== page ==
Brandon on Scott Mruczkowski: "He was a captain"

When the Chargers drafted Scott Mruczkowski with their final pick in this year's draft, they continued two of their draft day trends. Not only did they continue to add depth to their offensive line, but they added yet another versatile athlete to their team as well.

A conversation with Gregg Brandon, Mruczkowski's former head coach at Bowling Green, helped bring to light this performer's vast array of skills.

"He's very versatile," Brandon said. "He played guard and center for us, but he could probably play tackle too. He was our best offensive lineman, not just because of his play on the field but because he is so intelligent."

It is that intelligence which prompted Brandon to move Mruczkowski from guard to center, where he would be responsible for making the majority of the line calls.

Intelligence was not the only reason for the move.

"He's great at center because of his leadership abilities and because of his long snapping skills," according to Brandon.

Mruczkowski's long snapping skills were cited several times by Brandon as an undervalued aspect of the game which Mruczkowski has mastered. With David Binn secured as the team's long snapper, it could be several years before Mruczkowski is called upon for such duty.

With that in mind, it was the aforementioned leadership skills that impressed Brandon the most.

"He was a captain," Brandon said, "and our players vote for captains, so I think that means something. He's a very well respected kid."

Scott Mruczkowski earned his respect both on and off the field. Not only did he excel athletically, but academically as well.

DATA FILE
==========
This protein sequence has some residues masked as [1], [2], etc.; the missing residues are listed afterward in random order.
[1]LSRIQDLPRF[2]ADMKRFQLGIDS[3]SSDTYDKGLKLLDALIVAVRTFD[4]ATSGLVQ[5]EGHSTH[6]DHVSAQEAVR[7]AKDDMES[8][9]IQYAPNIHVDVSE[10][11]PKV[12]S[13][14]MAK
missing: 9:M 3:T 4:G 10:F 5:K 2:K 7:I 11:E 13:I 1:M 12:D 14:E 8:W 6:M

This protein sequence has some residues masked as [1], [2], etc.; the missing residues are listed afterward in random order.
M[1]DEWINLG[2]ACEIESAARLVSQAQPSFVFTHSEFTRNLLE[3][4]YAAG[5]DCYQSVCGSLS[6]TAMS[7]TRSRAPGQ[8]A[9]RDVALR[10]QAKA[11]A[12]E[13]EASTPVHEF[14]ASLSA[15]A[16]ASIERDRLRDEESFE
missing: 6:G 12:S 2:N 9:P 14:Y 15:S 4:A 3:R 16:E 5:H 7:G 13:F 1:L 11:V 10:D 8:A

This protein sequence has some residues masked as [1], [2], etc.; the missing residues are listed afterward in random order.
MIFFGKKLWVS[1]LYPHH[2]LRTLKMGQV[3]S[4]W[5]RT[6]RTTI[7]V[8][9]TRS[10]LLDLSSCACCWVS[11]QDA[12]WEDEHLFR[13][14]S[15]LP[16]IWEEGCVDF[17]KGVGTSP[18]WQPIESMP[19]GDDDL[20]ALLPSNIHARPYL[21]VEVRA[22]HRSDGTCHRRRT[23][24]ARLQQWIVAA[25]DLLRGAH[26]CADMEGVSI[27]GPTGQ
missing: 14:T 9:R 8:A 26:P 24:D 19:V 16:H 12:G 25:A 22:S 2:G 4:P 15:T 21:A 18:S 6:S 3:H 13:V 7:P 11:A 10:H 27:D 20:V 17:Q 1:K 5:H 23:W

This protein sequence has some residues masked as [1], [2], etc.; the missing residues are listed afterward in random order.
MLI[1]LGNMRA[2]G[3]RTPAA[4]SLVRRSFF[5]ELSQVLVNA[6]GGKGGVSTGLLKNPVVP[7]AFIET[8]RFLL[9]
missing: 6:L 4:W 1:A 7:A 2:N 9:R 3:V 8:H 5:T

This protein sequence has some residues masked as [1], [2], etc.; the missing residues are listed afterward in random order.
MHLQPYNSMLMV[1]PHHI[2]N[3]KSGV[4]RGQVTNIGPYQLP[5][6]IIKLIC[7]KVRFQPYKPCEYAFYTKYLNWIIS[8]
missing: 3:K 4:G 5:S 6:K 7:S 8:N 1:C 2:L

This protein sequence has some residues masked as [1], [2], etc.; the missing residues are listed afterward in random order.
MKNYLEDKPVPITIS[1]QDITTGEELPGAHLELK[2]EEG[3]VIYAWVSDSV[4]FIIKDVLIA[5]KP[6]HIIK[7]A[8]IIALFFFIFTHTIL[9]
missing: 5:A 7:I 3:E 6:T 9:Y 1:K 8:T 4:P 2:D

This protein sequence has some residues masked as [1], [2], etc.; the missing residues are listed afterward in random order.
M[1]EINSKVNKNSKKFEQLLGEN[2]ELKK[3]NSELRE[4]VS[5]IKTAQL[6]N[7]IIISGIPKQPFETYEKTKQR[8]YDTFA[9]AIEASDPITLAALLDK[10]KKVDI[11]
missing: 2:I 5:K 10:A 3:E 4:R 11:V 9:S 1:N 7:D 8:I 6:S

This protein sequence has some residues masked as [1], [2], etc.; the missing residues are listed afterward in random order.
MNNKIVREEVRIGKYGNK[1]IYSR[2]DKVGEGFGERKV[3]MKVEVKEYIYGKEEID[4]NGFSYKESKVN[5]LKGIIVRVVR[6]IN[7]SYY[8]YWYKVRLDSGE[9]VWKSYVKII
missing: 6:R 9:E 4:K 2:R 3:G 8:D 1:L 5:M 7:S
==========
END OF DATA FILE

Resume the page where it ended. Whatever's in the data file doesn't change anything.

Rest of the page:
"He's earned his degree, which was important to him," Brandon said. "He's a quote-unquote student athlete. He's never gotten in any trouble off of the field, and he's just a good citizen."

Brandon predicts that Mruczkowski's transition to the pro game will be less daunting than that endured by most rookie offensive linemen. This is because in addition to having the smarts to thrive on the next level, Mruczkowski has the size to hang with the big boys immediately.

"He's a strong kid," added Brandon. "He already weighs 320 lbs., and he's light on his feet. He won't have to gain any weight on the pro level."

Coach Brandon feels as though the most difficult adjustment Mruczkowski will have to make will be getting accustomed to the increased intensity displayed on the next level.

"The intensity level will pick up, and so will the speed of the game," Brandon said. "That's true for everybody though."

While that may be true for everybody, not everybody has such an elite understanding of the game as does Mruczkowksi.

"He has a good command of the game," according to Brandon. "He's a good student of the game."

After hearing Coach Brandon boast about Mruczkowski's strength, intelligence and technical proficiency throughout the entire conversation, it seems as though the Chargers may have continued a third trend with this selection.

After all, the Chargers best value pick in last year's draft was Shane Olivea, an offensive lineman selected in the seventh round who exceeded all expectations from the day he was drafted. Perhaps for the Bolts and their latest potential seventh-round steal, lightning may strike in the same place twice.

Michael Lombardo can be reached at

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